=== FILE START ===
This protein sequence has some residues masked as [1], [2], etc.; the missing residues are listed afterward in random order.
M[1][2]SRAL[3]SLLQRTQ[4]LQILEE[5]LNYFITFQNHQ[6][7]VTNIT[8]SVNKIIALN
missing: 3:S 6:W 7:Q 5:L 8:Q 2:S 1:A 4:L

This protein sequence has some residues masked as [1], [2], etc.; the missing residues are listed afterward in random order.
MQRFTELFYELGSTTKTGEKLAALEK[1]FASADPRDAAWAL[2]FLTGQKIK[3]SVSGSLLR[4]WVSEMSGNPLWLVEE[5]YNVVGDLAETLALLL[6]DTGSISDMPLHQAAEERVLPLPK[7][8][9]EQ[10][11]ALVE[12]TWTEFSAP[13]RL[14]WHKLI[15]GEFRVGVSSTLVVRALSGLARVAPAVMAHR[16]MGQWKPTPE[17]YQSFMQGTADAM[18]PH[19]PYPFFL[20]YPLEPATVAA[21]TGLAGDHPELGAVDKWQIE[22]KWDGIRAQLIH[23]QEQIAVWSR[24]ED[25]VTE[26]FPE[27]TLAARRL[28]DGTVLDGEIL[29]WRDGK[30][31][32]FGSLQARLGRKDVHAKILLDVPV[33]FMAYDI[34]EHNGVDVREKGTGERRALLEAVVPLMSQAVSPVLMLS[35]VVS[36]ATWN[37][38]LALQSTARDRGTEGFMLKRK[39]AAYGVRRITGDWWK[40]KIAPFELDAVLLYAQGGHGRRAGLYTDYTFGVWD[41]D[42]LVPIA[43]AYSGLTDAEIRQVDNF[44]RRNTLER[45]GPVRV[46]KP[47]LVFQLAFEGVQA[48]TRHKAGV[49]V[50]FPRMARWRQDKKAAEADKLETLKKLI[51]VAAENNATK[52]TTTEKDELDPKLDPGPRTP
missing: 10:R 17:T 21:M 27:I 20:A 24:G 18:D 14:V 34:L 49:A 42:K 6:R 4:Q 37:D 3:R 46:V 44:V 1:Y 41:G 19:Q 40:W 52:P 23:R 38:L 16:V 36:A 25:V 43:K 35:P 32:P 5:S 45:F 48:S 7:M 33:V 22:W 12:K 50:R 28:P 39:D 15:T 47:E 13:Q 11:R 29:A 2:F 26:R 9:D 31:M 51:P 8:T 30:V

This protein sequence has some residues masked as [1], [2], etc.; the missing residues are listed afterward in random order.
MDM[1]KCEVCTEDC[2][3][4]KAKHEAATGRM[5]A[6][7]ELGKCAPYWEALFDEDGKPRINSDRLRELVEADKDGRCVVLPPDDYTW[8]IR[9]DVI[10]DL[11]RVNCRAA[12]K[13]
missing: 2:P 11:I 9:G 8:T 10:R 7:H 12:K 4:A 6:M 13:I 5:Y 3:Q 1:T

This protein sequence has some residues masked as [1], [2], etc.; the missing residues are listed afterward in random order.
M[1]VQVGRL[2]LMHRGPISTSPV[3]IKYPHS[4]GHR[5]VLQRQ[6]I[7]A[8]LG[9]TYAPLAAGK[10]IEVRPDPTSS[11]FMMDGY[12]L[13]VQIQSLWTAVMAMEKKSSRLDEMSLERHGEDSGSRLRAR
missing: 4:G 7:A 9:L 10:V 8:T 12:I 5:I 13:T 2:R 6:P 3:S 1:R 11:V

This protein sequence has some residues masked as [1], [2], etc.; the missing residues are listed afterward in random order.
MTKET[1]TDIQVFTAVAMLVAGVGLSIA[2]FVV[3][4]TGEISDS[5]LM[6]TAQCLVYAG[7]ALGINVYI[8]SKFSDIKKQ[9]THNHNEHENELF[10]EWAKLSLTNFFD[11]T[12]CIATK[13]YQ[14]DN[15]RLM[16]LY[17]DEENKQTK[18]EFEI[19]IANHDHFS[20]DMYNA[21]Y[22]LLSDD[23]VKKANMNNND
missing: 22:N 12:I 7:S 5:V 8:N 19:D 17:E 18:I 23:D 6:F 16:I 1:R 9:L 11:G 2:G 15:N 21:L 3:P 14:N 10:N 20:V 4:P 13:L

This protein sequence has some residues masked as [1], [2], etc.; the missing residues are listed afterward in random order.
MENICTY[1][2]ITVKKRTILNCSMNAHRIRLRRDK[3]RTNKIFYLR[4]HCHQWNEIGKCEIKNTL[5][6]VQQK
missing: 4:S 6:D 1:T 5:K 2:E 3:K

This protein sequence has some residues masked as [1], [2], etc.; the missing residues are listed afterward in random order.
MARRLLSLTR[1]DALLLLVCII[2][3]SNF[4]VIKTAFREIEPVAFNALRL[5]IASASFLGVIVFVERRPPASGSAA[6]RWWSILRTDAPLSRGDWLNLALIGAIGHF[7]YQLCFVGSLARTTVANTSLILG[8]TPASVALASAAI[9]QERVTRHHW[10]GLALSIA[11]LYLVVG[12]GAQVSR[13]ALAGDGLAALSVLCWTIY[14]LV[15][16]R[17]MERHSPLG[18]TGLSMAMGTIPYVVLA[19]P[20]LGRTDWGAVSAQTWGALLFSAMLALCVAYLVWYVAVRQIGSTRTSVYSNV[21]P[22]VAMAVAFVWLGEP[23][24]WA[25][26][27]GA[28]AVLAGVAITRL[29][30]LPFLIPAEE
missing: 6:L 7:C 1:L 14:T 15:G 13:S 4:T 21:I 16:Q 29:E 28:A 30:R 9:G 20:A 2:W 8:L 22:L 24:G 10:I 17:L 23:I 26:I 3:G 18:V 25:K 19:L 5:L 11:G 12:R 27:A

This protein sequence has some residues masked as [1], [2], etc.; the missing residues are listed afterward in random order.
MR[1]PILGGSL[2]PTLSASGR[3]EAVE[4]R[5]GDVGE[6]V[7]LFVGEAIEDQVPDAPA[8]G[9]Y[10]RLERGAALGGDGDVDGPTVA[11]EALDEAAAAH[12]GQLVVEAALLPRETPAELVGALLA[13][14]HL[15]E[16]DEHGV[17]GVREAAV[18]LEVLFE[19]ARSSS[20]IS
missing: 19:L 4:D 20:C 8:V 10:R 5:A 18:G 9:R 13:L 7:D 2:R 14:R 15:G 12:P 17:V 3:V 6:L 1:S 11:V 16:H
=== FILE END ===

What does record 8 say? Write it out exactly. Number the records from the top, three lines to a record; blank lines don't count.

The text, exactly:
This protein sequence has some residues masked as [1], [2], etc.; the missing residues are listed afterward in random order.
MR[1]PILGGSL[2]PTLSASGR[3]EAVE[4]R[5]GDVGE[6]V[7]LFVGEAIEDQVPDAPA[8]G[9]Y[10]RLERGAALGGDGDVDGPTVA[11]EALDEAAAAH[12]GQLVVEAALLPRETPAELVGALLA[13][14]HL[15]E[16]DEHGV[17]GVREAAV[18]LEVLFE[19]ARSSS[20]IS
missing: 19:L 4:D 20:C 8:V 10:R 5:A 18:G 9:R 13:L 7:D 2:R 14:R 15:G 12:P 17:V 3:V 6:L 1:S 11:V 16:H